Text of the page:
Weekly Market Update: July 31, 2023

Alex Ralicki |

The consumer sector remains the main cog in the continued economic expansion. Supported by a still tight labor market, which has seen a series of weekly initial unemployment claim declines since mid-June, the U.S. consumer continues to spend, particularly on services. It should be noted that the Conference Board’s Consumer Confidence Index, which measures and compares how consumers view the overall economy, business conditions, and the labor market presently and over the next six months, climbed in July, to a two-year high.

The resiliency of the U.S. consumer has raised hopes that the Federal Reserve can orchestrate a “soft landing” for the domestic economy. That said, we have seen some red flags recently, such as lackluster June retail sales data and moderating personal expenditures in May. Then, there are concerns that mounting credit card balances financed at higher rates and the resumption of student loan repayments in September will eventually force consumers to cut back on discretionary spending.

Earnings season is again proving better than feared. True, profits for the S&P 500 companies likely fell for the third-consecutive quarter, but comparisons have surprised to the upside. Most importantly, the results from the big money center banks did not show elevated signs of stress in the financial system. This assuaged worries about any near-term banking crisis, but with interest rates still on the rise, the resultant impact on the health of the overall financial system will be scrutinized.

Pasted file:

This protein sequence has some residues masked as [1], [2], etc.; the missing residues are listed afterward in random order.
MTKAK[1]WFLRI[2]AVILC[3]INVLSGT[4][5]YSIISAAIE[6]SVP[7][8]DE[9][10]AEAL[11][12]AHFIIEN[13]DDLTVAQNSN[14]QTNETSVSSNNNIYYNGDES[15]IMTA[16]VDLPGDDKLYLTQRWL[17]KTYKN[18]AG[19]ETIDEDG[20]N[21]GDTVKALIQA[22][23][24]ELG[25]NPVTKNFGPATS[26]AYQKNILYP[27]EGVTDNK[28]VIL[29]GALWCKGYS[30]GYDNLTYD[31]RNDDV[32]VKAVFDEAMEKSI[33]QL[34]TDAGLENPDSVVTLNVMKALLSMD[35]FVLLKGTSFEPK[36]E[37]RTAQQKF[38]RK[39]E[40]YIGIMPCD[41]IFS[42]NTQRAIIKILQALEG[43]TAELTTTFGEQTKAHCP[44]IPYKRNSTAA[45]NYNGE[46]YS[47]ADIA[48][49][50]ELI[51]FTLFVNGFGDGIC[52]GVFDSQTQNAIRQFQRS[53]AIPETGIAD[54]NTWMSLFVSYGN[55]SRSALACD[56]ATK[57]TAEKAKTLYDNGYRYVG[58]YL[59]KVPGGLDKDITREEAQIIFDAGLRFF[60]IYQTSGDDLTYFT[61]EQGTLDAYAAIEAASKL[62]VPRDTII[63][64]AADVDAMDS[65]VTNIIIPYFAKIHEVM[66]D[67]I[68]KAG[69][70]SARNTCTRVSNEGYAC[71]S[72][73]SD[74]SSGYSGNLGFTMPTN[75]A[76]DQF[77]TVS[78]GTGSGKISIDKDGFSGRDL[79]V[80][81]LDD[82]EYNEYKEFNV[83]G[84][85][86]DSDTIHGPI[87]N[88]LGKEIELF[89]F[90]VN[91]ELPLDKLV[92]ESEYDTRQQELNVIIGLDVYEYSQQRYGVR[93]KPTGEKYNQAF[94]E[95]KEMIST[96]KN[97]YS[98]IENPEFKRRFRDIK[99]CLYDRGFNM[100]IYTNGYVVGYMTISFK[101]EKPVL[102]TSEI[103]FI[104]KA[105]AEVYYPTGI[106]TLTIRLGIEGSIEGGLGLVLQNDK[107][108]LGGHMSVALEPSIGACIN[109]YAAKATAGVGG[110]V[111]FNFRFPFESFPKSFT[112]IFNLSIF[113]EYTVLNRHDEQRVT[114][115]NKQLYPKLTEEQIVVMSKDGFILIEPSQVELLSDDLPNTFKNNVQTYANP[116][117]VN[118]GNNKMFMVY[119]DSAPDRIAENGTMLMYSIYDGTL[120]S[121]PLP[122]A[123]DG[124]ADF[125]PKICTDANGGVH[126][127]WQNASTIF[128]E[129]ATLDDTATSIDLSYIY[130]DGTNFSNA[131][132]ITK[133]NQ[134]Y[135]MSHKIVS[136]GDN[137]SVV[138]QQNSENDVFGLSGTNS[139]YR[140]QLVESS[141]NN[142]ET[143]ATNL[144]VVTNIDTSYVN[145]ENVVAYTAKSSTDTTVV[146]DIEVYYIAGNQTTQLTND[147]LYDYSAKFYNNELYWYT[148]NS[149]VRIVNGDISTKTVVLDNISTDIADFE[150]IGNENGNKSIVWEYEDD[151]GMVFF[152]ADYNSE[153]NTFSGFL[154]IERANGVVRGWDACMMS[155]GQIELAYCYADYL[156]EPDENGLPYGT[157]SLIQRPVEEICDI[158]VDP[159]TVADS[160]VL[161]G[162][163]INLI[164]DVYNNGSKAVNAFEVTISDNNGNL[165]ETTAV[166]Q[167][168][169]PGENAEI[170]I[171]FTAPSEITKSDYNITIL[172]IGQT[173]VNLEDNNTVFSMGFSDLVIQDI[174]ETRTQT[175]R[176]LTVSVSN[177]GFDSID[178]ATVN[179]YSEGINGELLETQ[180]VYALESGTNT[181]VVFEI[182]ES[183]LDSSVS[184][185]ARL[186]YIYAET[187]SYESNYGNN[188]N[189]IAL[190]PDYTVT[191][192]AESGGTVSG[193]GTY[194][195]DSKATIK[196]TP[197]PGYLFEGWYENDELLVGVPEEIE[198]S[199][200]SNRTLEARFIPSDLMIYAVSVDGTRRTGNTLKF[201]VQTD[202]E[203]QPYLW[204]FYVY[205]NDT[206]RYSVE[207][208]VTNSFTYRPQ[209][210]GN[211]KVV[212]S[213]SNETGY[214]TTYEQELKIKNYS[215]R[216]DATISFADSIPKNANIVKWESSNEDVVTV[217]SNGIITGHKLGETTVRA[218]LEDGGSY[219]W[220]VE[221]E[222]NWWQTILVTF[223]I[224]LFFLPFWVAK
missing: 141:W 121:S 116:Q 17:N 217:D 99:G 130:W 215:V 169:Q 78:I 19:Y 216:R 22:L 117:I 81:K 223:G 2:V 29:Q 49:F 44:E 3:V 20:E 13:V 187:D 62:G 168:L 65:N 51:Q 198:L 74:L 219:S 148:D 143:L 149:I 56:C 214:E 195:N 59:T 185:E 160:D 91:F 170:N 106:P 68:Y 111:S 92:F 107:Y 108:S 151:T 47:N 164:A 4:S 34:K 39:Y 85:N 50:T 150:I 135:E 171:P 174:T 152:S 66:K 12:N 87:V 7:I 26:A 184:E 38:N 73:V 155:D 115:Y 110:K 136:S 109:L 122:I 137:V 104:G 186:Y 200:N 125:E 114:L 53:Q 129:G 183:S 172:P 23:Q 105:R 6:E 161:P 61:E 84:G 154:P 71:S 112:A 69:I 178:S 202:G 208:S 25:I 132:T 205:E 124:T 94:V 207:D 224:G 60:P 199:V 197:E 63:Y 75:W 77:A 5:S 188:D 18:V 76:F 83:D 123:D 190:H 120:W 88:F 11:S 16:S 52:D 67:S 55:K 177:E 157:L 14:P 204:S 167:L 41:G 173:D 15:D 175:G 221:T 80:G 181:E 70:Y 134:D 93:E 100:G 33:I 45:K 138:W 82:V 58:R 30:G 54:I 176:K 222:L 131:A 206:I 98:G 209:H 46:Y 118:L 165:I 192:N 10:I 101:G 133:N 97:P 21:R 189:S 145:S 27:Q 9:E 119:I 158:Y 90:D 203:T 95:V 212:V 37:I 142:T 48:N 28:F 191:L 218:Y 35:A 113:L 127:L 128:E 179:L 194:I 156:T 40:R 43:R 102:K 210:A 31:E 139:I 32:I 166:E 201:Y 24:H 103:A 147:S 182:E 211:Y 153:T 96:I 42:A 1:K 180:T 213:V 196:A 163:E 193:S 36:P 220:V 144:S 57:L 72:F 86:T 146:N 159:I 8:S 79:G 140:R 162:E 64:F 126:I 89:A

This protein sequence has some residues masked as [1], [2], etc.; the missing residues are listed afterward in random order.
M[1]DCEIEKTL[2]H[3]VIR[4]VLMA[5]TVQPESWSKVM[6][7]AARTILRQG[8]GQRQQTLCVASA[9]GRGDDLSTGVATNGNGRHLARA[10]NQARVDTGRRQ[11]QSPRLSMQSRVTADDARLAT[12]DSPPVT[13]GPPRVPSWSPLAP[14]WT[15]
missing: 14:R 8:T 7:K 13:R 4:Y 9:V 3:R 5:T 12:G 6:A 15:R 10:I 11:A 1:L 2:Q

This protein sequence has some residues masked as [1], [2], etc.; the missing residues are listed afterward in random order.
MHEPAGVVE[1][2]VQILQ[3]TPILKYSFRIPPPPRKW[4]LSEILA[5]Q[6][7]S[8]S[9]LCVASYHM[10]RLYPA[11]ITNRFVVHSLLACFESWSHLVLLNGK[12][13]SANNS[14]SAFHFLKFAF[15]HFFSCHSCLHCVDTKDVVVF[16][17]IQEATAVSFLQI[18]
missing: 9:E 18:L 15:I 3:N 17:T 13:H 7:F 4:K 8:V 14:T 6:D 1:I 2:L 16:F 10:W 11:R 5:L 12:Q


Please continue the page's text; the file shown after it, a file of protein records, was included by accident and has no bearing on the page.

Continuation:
A recession down the road is still plausible. The Conference Board’s Leading Economic Index, which provides an early indication of significant turning points in the business cycle and where the economy is heading in the near term, has fallen sharply over the last 12 months. Meanwhile, the Treasury market yield curve remains sharply inverted, another significant indicator of tougher economic conditions ahead.

Conclusion: The equity market rally, which has been fueled, in large part, by the strength of the mega-cap stocks, has valuations looking stretched. S&P 500 companies recently traded at nearly 20 times earnings, leaving many stocks susceptible to selling on negative news. Thus, a well-diversified portfolio of high-quality companies is recommended to reduce possible near-term downside risk associated with a market trading at a heightened multiple.


Source: ValueLine.com